I walked on the wild side at Vancouver Lake 1/2 last Sunday. I did all the things most people would tell you not to do. I bought new shoes the day before. I couldn't resist the beauty not to mention the awesome features the new Asics Sky Speed had to offer. I pulled those babies out the box and laced them up. I went all out on a flat 1/2 marathon when I haven't run anything over 6 miles on road since at least mid-summer. The absence of any speed work was just icing on the cake or more like pain in the ass. . Ultra running does have its perks. You can get away with a few stupid stunts. The weather was perfect, the company was superb and the punishment was earned. There's no way to get around running a 1/2 all out without suffering. It's the perfect distance to create pain and test grit. I was saying it's one of my favorite distances but I seem to say that all time. Maybe I just love running or Bill is right and I love pain and suffering. Fortunately I can easily combine these two desires.
I wasn't even nervous lining up. I knew it was going to be a "wait and see how bad it is" effort. After PRing on this course 2 years ago at a 7:09 pace I would be going home a winner if I broke 8 min. miles. Winner, winner chicken dinner I did it. 7:51 pace for 13.1 miles. I actually couldn't go back far enough to find one this slow and I have run a 1/2 every year for at least 9. It would have been a great 8-10 mile race for me. Somewhere around there my heart rate started dropping and there was not a thing I could do about it. If you have been a data runner long enough you know that speed and HR pretty much go hand in hand when you are highly efficient. After years of running you can't help but be highly efficient. I am willing to bet money that anyone who has been a consistent runner for 10 years will find that the speed/hr marriage exists. As it began to drop I did the usual stuff. Bring in the arms, swing faster, smaller faster steps but the problem was my legs wouldn't do it. It was sort of surreal. I am looking down at them in bewilderment. Trying to motivate them to spin. They weren't sore, I wasn't seizing up, I wasn't that winded but my legs were just stuck in that slow speed. It was actually pretty amusing. It was an the epitome of an ultra runner without any speed work. It was someone who can run really far but not very fast. My 8 fast twitch muscles are dormant. I don't mean that 7:51 isn't fast but it's not for me at that distance. It just goes to show that I have no real built in speed. What I can do is endure the fast enough torture for a long time. Once my heart rate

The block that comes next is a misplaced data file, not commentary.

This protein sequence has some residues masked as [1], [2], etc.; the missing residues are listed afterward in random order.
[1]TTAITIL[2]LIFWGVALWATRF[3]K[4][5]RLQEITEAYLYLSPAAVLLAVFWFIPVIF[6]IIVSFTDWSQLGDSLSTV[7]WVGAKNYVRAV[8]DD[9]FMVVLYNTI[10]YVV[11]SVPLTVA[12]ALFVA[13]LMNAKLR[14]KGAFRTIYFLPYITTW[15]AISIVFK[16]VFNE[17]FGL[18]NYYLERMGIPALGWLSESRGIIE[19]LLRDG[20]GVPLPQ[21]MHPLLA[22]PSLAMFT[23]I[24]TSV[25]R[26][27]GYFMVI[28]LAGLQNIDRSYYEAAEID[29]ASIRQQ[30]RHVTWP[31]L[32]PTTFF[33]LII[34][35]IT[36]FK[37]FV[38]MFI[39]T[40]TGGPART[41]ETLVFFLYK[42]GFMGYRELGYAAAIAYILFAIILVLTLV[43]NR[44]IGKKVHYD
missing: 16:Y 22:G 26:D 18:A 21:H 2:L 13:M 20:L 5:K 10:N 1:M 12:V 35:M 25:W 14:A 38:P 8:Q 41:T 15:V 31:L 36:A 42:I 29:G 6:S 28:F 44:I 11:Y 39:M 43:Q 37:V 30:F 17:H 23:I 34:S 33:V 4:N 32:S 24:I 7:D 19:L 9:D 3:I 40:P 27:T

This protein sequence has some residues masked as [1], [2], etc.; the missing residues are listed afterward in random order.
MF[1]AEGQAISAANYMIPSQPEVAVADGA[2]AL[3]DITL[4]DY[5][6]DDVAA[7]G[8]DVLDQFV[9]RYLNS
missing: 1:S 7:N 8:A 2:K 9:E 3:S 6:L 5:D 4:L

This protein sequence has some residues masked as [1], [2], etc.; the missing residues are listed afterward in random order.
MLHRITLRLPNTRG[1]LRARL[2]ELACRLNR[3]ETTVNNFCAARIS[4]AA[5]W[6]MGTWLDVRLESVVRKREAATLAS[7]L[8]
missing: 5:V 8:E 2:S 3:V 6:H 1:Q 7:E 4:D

dropped below threshold and I couldn't jolt it back up it's just a hard Z3 run. I love it! I walked away unscathed which isn't surprising. Another benefit of being an ultra runner is if you can't push yourself hard enough you're not going to be sore. I got really inspired by the nuts and bolts of training. That training stuff really does work. Sometimes you begin to wonder if it really makes a difference. It does and it was nice to get a real measurable reminder that all that hard work means something. Speed work is an ultra runners friend!
I was in no way disappointed by my performance. I knew it was going to be slow. I know what I am doing and where I am at with my training. I am also so focused on what's in front of me and know that everything along the way is part of the process. The best part of the day was being with really fun positive people. I love to laugh and smile with friends. They all did great and few PR's were bagged. GOOD STUFF! What a great race. Russ always does such a good job and over the years nothing has changed. It's still a great event with a nice down home feel.